Newspaper Archive of
The Superior Express
Superior, Nebraska
August 12, 2010     The Superior Express
PAGE 9     (9 of 16 available)        PREVIOUS     NEXT      Full Size Image
PAGE 9     (9 of 16 available)        PREVIOUS     NEXT      Full Size Image
August 12, 2010

Newspaper Archive of The Superior Express produced by SmallTownPapers, Inc.
Website © 2019. All content copyrighted. Copyright Information.     Terms Of Use.     Request Content Removal.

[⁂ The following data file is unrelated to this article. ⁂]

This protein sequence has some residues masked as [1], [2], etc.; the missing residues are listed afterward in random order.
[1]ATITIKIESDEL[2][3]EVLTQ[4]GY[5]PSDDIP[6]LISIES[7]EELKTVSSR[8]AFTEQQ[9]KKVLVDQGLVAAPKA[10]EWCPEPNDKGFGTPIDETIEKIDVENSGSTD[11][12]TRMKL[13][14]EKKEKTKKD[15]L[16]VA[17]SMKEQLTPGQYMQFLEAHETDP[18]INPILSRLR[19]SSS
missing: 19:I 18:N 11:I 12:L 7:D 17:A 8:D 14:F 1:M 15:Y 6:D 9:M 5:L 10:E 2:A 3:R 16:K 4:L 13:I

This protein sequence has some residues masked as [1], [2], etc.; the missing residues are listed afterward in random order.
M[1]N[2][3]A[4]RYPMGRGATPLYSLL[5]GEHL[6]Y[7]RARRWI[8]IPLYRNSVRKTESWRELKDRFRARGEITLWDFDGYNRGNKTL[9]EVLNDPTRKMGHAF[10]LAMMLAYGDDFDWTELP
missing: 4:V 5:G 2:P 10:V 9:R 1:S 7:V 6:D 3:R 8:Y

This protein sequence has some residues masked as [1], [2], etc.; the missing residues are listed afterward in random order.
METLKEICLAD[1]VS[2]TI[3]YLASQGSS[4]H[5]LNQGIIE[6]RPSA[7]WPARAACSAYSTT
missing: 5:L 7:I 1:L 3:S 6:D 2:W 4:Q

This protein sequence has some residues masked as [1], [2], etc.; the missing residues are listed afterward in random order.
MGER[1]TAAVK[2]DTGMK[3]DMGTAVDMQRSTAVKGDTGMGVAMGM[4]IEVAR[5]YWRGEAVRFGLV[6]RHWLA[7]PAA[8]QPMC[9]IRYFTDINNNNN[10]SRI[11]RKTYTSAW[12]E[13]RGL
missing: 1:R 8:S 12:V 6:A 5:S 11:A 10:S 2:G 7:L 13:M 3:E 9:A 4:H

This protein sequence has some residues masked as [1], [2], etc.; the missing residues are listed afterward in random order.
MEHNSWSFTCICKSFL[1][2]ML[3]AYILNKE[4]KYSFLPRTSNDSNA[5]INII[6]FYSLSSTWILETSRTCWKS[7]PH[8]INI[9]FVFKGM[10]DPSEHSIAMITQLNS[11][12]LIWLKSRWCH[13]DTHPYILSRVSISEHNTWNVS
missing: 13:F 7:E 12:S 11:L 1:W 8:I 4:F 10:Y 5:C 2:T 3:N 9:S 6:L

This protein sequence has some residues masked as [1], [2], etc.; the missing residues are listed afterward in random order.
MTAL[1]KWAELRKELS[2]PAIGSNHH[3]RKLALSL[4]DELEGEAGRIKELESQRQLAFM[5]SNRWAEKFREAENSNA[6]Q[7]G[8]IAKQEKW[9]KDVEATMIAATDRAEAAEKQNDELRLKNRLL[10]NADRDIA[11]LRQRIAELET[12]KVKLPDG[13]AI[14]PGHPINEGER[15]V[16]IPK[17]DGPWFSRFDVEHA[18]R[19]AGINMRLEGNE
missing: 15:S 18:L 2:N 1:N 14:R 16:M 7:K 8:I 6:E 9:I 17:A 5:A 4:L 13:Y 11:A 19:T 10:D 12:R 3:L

Offices located at 111 E. Main, Mankato, Kansas 66956 148 E. Third Street, Superior, Nebraska 68978 l A feature of The Superior Express Thursday, August 12, 2010 Price 50 Entered into the mail at Webber, Kansas, and Superior, Nebraska Annual Esbonfest will be Saturday The town of Esbon invites every- one to a day of family fun on Saturday. The town's annual celebration. Esbonfest, formerly Octoberfest, prom- ises to be an entire day and evening of activiues for everyone. The town is preparing for a turn out that will rival last year's attendance, and hopefully everyone will come' early and stay late for all the fun. The day will kick offwith the popu- lar mud drags which will be held from 10 a.m. to 2 p.m. at the old football field behind the school. Contestants and spectators alike should be pre- pared to get a little dirty. For those wishing to enter, the cost will be $10 for three tries, and there will be a payback based upon the results. Those more interested m a shiny hot rod than a muddy truck should make their way over to the car and motorcycle show located in the foot- ball field area from 10 a.m. to 3 p.m. Everyone is encouraged to enter the show or at least come and check out the vehicles on display. There will be a $15 entry fee and plaques will be awarded for first and second place. The vehicle chosen as best of show will receive a trophy. For the younger children or the young child in all of us, Esbonfest will offer go-cart races just north of the football field. The entry fee is $ t0 and contestants must have all protecuve equipment. There wilt be two racing classes based on age 13 and younger and 14 and older. First, second, and third place trophies will be awarded to the winners in each division. This event will be held from 10:30 a.m. to 2 p.m.. and anyone is welcome to participate. While contestants are making sure that all the vehicle engines are fueled up, there will be concessions and a beer garden located near the race tracks to keep everyone else fueled up. Both stands will open up at 10 a.m and remain open throughout th'e day to keep fueling the fun. For a break from the roar of engines and flying mud. crafts will be on dis- play at the fire hall. There will be several booths and many fun and ere- ative items available for purchase for gifts or a neat new item for the home. The crafts will be out from 10 a.m. to 3 p.m., giving everyone plenty of time to walk through and see all the hard work and loving care put into the unique items availfible. There will also be food stands in the fire hall. At ! p.m. bingo will be held in the senior center. Also children's games will be located by the fire hall during this time until about 3:30 p.m. Those craving more fast paced com- petition, will likely enjoy the co-ed sand volleyball tournament, starting at 2 p.m. with pre-registered teams com- peting for a payback prize. At 4 p.m., the streets of Esbon will be lined with lawn chairs, smiling faces. and eager children as the parade starts to make its way down main street. All types of parade entries are.welcome and need to preregister at the Catholic church before the parade. So polish up that classic car. come up with a cre- ative and fun float, or just hop on a bicycle in a fun costume and give the spectators a memorable parade, and maybe even toss out some candy along the way. After a day of playing hard, a barbe- cue supper will be served at the fire hall. The Broeckelman Sisters will perform during the meal. Plates will start being dished up at 5 p.m. with plenty of food to go around. A true contest of physical strength and perhaps comedic entertainment will be featured as community mem- bers go head to head in an arm wres tling competition. There will be men's and women's classes with a minimal entry fee and payback. Everyone is welcome to take part in the fun-spir- ited contest. As the sun goes down, the celebra- tion will continue on as Esbonfest hosts a free dance featuring the FlatSpin Band out of Hays. The five member band plays a collection of 70s and 80s classic rock music featuring a variety of well known hits from artist such as Journey, The Beatles. Van Halen, Aerosmith and many more. The dance will begin at 8:30 and last until mid- night. Marihughs picked as grand marshals Ken and Nancy Marihugh say they were more than excited when they received a phone call from the Esbonfest committee telling them that they had been selected as grand mar- shals. They were surprised about be- ing chosen, and greatly honored by the selection. "We look forward to the commu- nity getting together and putting on a good show for everyone," Ken said as he talked about, what they are most looking forward to at the upcoming celebration. Ken has lived in Jewell County fbr a.number,of years. He grew up here. tielping his dad farm. In 1974 he gradu- ated from Esbon High School and then went on to graduate from Kansas State University in 1982. He met Nancy, who is from Lincoln. Kan.. in 2004. They bought a house in Mankato and were soon mariied. Between the two of them. they have five grown children from previous marriages. Ken continues to farm while Nancy works as an registered nurse at Jewell County Hospital. They recently bought the school building in Esbon and have opened the building for gath- erings and Class reunions. It is their goal to someday reopen the building as an academy to help bring business back to Esbon. and to be a part of a program that helps children. Looking forward to Saturday's fes- tivities. Ken and Nancy plan on taking pan in several of the day's activities. Besides riding in the parade, they are excited aboutwatching the mud drags and go-cart races. The pair will also be playing in the sand volleyball tourna- ment, which Ken. unbeknownst to Nancy, signedthem up tbr. With the anticipation of a good- sized crowd and nice weather. Ken and Nancy plan on just enjoying the day along with the rest of the community. They have been especially impressed with the group of hard working indi- viduals who have put in a lot of extra effort in keeping up the appearance of Esbon. They would also like to thank the Esbonfest committee for selecting them as grand marshals, and the com- munity for hosting such an event. The Marihugbs are members of the Methodist Church in Esbon and have gone on several mission trips with the church. Mankato, Downs will host chronic condition workshops Post Rock District Extension Set- wee. along with Russell Extension Service will be sponsoring opnmizing health programs in Downs and Man- kato. The six-week workshop will be- gm on Sept. 7 and continue through Oct. 12. The informative and interactwe workshops will be held at Downs Se- nior Center from 9:30 a.m to 11:30 ,a.m. and then at the Mankato Senior Center from 12:30 to 2:30 p.m. This workshop will give sugges- tionsfor how to deal with pain. frustra- tion and fatigue and discuss the ben- efits of exercise and good nutrition. Participants will also learn how to bet- ter communicate with family and health care providers regarding their illness. Each participant will receive a free book. "Living a .Life with Chronic Conditions." made possible by a grant through Kansas Department of Health and Environment. Extension Educators. Kathy Lupfer- Nielsen. Post Rock District and Joann Paschal. Russell County will be the instructors for this workshop. For more intbrmation or to register contact the extension sffices in Osborne and Man- kato or the senior centers in Downs and Mankato. There is no cost to participate in this six week workshop but registrations are needed by Aug. 26: Burr Oak library concludes summer reading program The Burr Oak Community Library has concluded their summer reading program for 20t0. This year's theme was "Make a Splash at Your Library." There were 24 youths signed up for this program. The library had many activities to go with this year's theme. including pirate day, fishing day and octopus theme day. The children made crafts, played games, read books and "'fi shed" from the reading loft. There was a movie and popcorn after each program to make for a full afternoon of activities. To end the pro- gram the children met at the Burr Oak city park for a water play day. They played with water guns, sprinklers, a swimming pool, water balloons and had watermelon for a snack. Each par- ticipant took home a goodie bag of prizes as a reward for being good read- ers over their summer vacation. Ken and Nancy Marihugh have been selected by the Esbonfest committee as grand marshals for the annual celebration, scheduled for Saturday in Esbon. Lovewell State Park holds annual Fun Day celebration Lovewell State Park's annual Fun Day celebration was Saturday. The day began with the 3-D archery shoot. Adult division winners were: first place Davon Ehlers. Fairfield. Neb.: second place Angel Young, Su- perior: and third ptaceMatt Heikkinen. Gibbon, Neb. The youth division was won by Jarrett Arasmith of Jewell for the third consecutive year. Second p!ace was Cameron Ehlers ofFairfi eld. Neb.. and third place went to Grant Arasmith of Jewell. The special steel deer sud- den death shoot-off was won by David Burgess of Valley Center with a dis- tance of 53 yards. Sixteen teams competed in the mud volleyball tournament. Winning the tourney was the Bolte team, captained by Curtis Bolte, with team members from Lawrence and Nelson. Second place was Randy's River Rats of Hastings andTrumbull, and third place went to the Mud Dogs captained by Matt Russell of Trumbull. The log races were won by the Bell team -- Jason. Auston. Katie and Rachel Bell of Clay Center, Neb. Sec- ond place was Vickie Shuck. Norma and MeKenzie Uecker of Edgar and Cory Overturf of Sutton. Third place went to John and Garrett Uecker and Colton Shuck from Edgar. The winning water balloon toss team consisted of Cory Overmff of Sutton and Colton Shuck of Edgar. Taking second place was the team of Steven and William Wilson of Wymore, and the team pf Mike Heikkinen, Nelson and Andy Leichleiter. Harvard. took third place. The waterslide contest prowded a cool break from the beat. Winners in the seven and younger division were: first place Leah Ehlers. Fairfield: sec- ond place Blake Frink. Hastings: and third place Evan Frink. Hastings. In the eigh| to 15 age division Corey Taylor of Alexandria. Neb.. was the winner. Second place was John UeckJ of Edgir. and third place was Colton Shuck of Edgar. In the 16 and older division. Justin Hill. Beatrice. was the winner, with second place going to A usti n Packett. B eatri ce. and t hi rd place to William Wilson of Wymore. Neb. Frisbee throw winners (best of two throws): seven and younger division. first place Hayden Shuck of Edgar. second place Parker Shuck of Edgar, and third place Leah Ehlers of Fairfield. Eight to 15 year old division: first place winner was John Uecker of Edgar, second place throw went to Matraca NondOrf. Superior: third place. Colton Shuck of Edgar. Sixteen and older age group winners were Cory Overturf of Sutton first. Jason Bell of Clay Center. Neb.. was second, and third place went to Tori Ehlers. Fairfield. The day's events concluded with the annual campfire cook-off. Cooler temperatures and plenty of dishes to sample and judge reportedly made for a great eyenmg. The winners by popu- lar vote were Shane. Chris. Kale and Shyanne Miller. Pleasanton. Neb.. with their "Miller Medley" of barbecued beef. chicken and pork sandwiches. Second place went to Bruce Carver of Abilene with a variety of dutch oven cobblers. Third place winners were. Del and Sharon Finlayson of Endicott. Neb.. with a special grilled chicken entre. Lovewe I1' s Fun Day is held the first Saturday of August each year. and many people were reportedly over- heard saying they can't wait until next year. Jewell City Council considers fixing low-water crossing The board adopted the grievance Jewell City Council met last Mon- day at the city hall. Attending the meet- ing were ill Loomis, mayor; Todd Adolph'./D'arrell Bohnert. Max Burks. Ron Howland and John Stoeber, coun- cil members: and Amy Arasmith. city clerk. The Kansas One Call billing fee was reviewed. Loomi s i s waiting to hear back from the county about reclaiming Main Street. Approval was given to make an interim progress payment to Watts & Sons for work on the new sewer lift station. September council meeting was set for Tuesday, Sept. 7. because of Labor Day holiday onMonday. Next auction of school items is scheduled for Saturday, Sept. 25. Audit report for 2009 was handed out to the council members for review Council was given 2011 budget sheet. The budget hearing was Tuesday. Updating the city equipment fee schedule was tabled until next month. Howland reported that hauling and spreading of rock on the walking trail up to the low water crossing is finished and the trail has been graded. How to fix the" low water crossing was dis- cussed. Flushing of fire hydrants was dis- cussed. It was noted that all hydrants need to be flushed on a regular basis. The debris left from the house fire at 209 S. Columbus was discussed. Fire and tornado siren testing and truck parking were discussed. Following the city council meeting the Jewell Apartment Board of Direc- tors met with the same individuals attending. Board members toured the'empty apartments prior to the meeting to see what work needs to be done. A shower will replace the tub in Apartment 102: Apartment 202 will be completely re- modeled and Apartment 210 needs to be painted and the carpet cleaned. procedure policy as submitted by the apartment manager. Sod has been placed on the Heri- tage Townhomes lawn. Several departments fight fire near Randall Rural fire departments from Randall. Jamestown. Formoso and Courtland battled a blaze Monday evening at the rental place belonging to Bob Collins. Fire destroved some outbuildings on the farmstead and part of the pas- ture. The Randall department was called back later in the night as the pasture reignited, but it was quickly extinguished. The farm i s six miles east and a mile south of Randall Mankato City Utility Report Connects: Gall and Phyllis Colson, 525 N. Clinton: Andrew ahd Gila Peterson, 525 N. Clinton. Amanda Zadina. along with her daughters Paige and Peyton, splash about under the starlight at the midnight swim at the Mankato Public swimming pool. Sunday night Rock Hills School Board approves FYll budget The Rock Hills Board of Education held a special meeting Monday at 6:45 p.m. for a public hearing on the pro- posed fiscal year 2011 budget. Superintefdent Smith reviewed with the board the proposed FY.I 1 bud- get, which has been taken to Topeka for a consultation with Dale Dennis at the Kansas State Department of Edu- cation. The proposed general fund tax rate" is 20.000: the proposed supple- mental general fund tax rate s 18.197: and the proposed bond and interest tax rate lot previous USD 278 only is 2:842. Sinith reported the district is using a figure of 304.5 for student enroll- ment for calculating the budget. Smith also projected there could possibly be a slightly higher actual enrollment this year based on early enrollments and interest. Following the special meeting, a regular meeting was held at 7:15 p.m. Monday. President Fleming called the meet- ing to order, and the board unanimously approved the agenda and last month's minutes. The treasurer' sreport for July 2010 was not available and will be presented at the September meeting. Tracy Walker moved, seconded by Ervin Underwood. to approve the Check registers and transfers as presented. The motion was approved 6-0. Fleming welcomed guests and the board acknowledged a requested audi- ence before the board by the Janet Higer, representing the summer youth baseball program. Higer discussed the baseball field conditions and possible grants available to the program. She said because the baseball fields are on school owned property they did not qualify for one of the grants. However. Higer did find apossible choice through the Kansas City Royals Association that would consist of up to $5.000 in matching grant funds. The proposed grant money would go towards refinishing the infield on at least one of the baseball diamonds. Higer informed the board the current state of the baseball diamonds led to many cancelled games and games re- scheduled in other towns because of all the rain received over the summer. She also informed the board she had solic- ited the business district for donations to fund a new scoreboard for the base- ball field. The school board questioned if they were to donate to the program, would the baseball team name and uniforms be changed to Rock Hills. Higer said several businesses have ex- pressed interest in donating funds for the purchase of Rock Hills T-shirt jer- seys for the program, and the program has hopes of changing the unifOrms within the next year. Tracy Walker moved, seconded by Ervin Underwood, to contribute $1.000 to the matching funds, conditional upon the summer youth obtaining a match- ing grant of up to $5.000 from the Kansas City Royals Association. The motion passed 6-0. The board also agreed to allow a new scoreboard to be installed if adequate funding through donations is received. The board.reviewed and discussed the monthly bus report, which includes mileage, fuel, and repairs for the month of July 2010. The board requested Bob Roush, facilities and transportation director, to provide a spec sheet for a nine-passenger Suburban for the board to review at the September meeting. Spiegel moved, seconded by Walker, to adopt the FYI l budget as present at the public hearing. The mo- tion passed unanimously. The board received three sealed bids for the surplus district property. The motion was moved and approved 6-0 to accept bids from Morgan Harris for Lot No. 1 in the amount of $350. the bid from Roger Samuelson for Lot No. 2 in the amount of $125. and the bid from Bill Blauvelt for Lot No. 3 in the amount of $127. The board began their tour of the school facilities by boarding the new coach bus. They conducted tours of the high school, elementary school and middle school. The board returned to the district office at 9:05 p.m. to pro- ceed with the balance of the meeting. Superintendent Smith reviewed the infl)rmafion regarding area substitute teacher rates of pay and current Rock' Hills rates. Walker moved, seconded by Peroutek. to establish the Rock Hills USD 107 certified substitute rate of pay at $80 per day and $85 per day alter six continuous days in the same assignment b the same substitute. The morion passed 6-0. The board also unanimously approved the substitute hourly rates of pay for regular route bus drivers at $10.5(I. activity tip bus driver at $7.25. late route bus driver at $10.50, and all substitute cook. secre- tary, custodian, paraprofessionals at an hourly rate of $7.25. Spiegel moved, seconded by Ervin Underwood. to declare the non func- uoning mr compressor and old aquari- ums as surplus and to be disposed of by advertisingon thePurplewave website. Motion passed. The board discussed redrawing the voting districts. The purpose of re- drawing the districts is to encompass the territory resulting from the land transfer. One district would be com- posed of Center. Washington, Grant, Holmwood. Richland, Sinclair. Mon- tana and Jackson townships; and the other voting district would be made up of Highland, Walnut, Harrison. White Mound. Burr Oak. Esbon. Limestone. Odessa. Ionia, Calvin, Buffalo. Vicksburg and Erving townships. This structure of" the proposed voting dis- trictg keeps the population of the two districts within the five percent vari- ance allowed. The board discussed the possibility of dividing the area into three voting districts. No action was taken at this time. It was recommended that the board make a decision by the October meeting. Underwood moved, seconded by Peroutek. to approve the out of district transportanon requests for Karen Cockroft to USD 273. Chantel Vacek and Angle Ehlers to USD 426. The motion passed 6-0. The board had their first reading of the middle school student and teacher handbooks, and the elementary stu- dent and teacher handbook. Because of inconsistencies between the hand- books Smith recommended that PreK- 8 handbooks be written instead and presented to the board prior to the September regular meeting so that handbooks could be ready for distribu- tion to the students and teachers. Yelken moved, seconded by Peroutek. to approve the recommen- dation for Rock l!i!!s USD 107 :c become a member of the Schools for Quality Education for the 2010-2011 school year at an annual rate of $325. The board approved the motion 6-0. The board also unanimously approved the recommendation to become a mem- ber of the School Reach Instant Parent Notification System for the 2010-2011 school year at an estimated annual cost of $630. The board requested Mrs. Roemer contact the City of Mankato to have the overhaning tree limb trimmed at the north end of the one-way street by the elementary school. This is a safety iffsue because the tree limb obstructs motorists' vision of students. The board also requested a different mirror be installed in the girl's restroom at the middle school. Fleming moved, seconded by Underwood to enter i at() exectmve ses- sion to discuss non-elected personnel. Motion passed 6-0. Underwood moved, seconded by Spiegel, to approve Katie Whipple as the middle school assistant volleyball coach, and David Warne as high school assistant football coach [br the 201(I- 201 I school year. The lnotion passed 6-0. Tim board also unanimously ap- proved to extend the contracts for the 2010-2011 school forBillieCox, sum- mer technology for $3.030.45 for 120 extra duty hours: David Graham. ag. ed. for $2989.88 for 140 extra duty hours: and Kevin Ost. woods for $1.790.90 for 80 extra duty hours. The board discussed the details fl)r the back to school barbecue on Mon- day at 6:30 p.m. the city park in Mankato. The board will furnish grilled hamburgers and hotdogs, buns. condi- ments, table service and drinks. The next regular meeting of the USD 107 Board of Education will be Sept. 13 at 7 p.m. at the board office located at 109 E. Main Street in Mankato: Shooting range may be located at landfill The Jewell County Commissioners met at 8:30 Monday morning. Jonas McEntire. sheriff, reported having three prisoners. Canleron Grabast. undersheri ft. said he discussed setting up a shooting range at the land-' fill with Jim Vaughan. Michael Perrie. deputy, was also present for the discus- sion The commissioners reviewed the Enterprise Zone and confirmed a re- gional development orgamzation has been established as required by 74-50- 11 (c)(l), t'or the purpose of qualifying the County of Jewell as a designated nonmetropolitan business region. Rex Fischer. general superinten- dent. discussed road and bridge main- tenance projects. Don Snyder emergency prepared- ness director, requested the chairman' s signature on the E 9-1 - 1 Grant Assur- ance form for 2010. Darrell Miller. county attorney, dis- cussed the possibility of adopting abid policy. Local Weather High arid Low Mankat(i "renll)cralures Aug. I .................. 93 69 Aug. 2 .................................  92 70 Aug. 3 ................................ ,103 74 Aug. 4 ................................ 95 69 Aug. 5 .................................. 88 68 Aug. 6 ................................... 90 70 Aug. 7 ............................... :.. 86 66 Mankato prempltation reported by Wilbur Becker for the week was 1.20 inches. Hospital receives incubator for premature babies... (...and other Jewell Co. Memories) 100 Years Ago A Jewell City gift was in a fix this week. She wanted to go up town and there wasn't a soul in the house to button her dress. Loomis Bros. and Geo. Fedde shipped a load of fat cattle tO Kansas City last week. Roy Loomis went down with them. If you want to be healthy, get in the habit of taking a bath every summer. 70 Years Ago Jewel] County received an incuba- Continued to page 8